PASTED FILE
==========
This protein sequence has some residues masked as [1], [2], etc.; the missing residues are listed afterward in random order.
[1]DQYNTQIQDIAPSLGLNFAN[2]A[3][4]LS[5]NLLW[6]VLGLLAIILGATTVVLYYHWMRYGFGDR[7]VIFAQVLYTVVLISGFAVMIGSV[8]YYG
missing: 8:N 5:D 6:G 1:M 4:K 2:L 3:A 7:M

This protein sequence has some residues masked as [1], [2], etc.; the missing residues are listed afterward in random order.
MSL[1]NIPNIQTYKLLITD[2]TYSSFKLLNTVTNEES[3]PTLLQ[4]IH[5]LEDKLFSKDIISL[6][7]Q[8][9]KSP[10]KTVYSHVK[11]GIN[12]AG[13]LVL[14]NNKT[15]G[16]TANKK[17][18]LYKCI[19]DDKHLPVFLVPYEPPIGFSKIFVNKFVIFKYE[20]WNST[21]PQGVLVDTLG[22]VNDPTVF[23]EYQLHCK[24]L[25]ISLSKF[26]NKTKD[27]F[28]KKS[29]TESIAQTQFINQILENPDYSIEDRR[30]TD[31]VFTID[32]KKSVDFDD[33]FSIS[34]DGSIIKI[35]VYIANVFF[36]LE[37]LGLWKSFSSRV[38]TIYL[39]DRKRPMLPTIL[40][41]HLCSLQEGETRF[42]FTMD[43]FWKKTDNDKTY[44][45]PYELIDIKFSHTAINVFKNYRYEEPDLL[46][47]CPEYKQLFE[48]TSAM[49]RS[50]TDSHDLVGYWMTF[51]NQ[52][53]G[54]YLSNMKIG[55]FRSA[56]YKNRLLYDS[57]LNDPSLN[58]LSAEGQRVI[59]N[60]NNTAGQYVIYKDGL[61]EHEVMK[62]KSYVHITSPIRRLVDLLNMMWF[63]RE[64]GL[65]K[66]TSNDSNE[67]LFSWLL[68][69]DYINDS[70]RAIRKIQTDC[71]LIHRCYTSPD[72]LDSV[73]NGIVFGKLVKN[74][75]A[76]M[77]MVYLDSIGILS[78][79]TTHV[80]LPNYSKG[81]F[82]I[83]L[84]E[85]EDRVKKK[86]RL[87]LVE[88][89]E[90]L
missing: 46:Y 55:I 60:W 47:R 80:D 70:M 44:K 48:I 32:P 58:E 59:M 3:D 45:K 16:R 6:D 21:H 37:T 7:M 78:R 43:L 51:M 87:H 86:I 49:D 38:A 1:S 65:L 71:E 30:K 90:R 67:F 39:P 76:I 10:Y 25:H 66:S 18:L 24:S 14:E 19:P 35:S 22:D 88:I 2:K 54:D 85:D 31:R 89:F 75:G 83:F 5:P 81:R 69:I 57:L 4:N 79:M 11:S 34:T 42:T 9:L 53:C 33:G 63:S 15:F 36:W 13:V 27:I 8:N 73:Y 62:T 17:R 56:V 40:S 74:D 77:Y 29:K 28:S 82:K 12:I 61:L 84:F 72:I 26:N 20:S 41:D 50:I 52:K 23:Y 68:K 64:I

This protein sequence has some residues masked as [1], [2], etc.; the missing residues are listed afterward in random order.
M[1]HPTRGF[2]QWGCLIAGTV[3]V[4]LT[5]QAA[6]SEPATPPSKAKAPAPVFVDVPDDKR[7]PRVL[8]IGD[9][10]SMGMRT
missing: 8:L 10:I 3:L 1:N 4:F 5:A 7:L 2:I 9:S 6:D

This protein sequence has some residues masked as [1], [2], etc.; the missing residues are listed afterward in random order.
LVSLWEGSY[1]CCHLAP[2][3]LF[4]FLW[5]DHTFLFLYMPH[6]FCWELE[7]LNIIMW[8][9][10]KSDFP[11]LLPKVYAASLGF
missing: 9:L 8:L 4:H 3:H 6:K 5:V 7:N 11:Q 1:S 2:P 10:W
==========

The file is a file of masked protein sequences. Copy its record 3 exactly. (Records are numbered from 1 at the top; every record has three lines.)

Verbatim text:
This protein sequence has some residues masked as [1], [2], etc.; the missing residues are listed afterward in random order.
M[1]HPTRGF[2]QWGCLIAGTV[3]V[4]LT[5]QAA[6]SEPATPPSKAKAPAPVFVDVPDDKR[7]PRVL[8]IGD[9][10]SMGMRT
missing: 8:L 10:I 3:L 1:N 4:F 5:A 7:L 2:I 9:S 6:D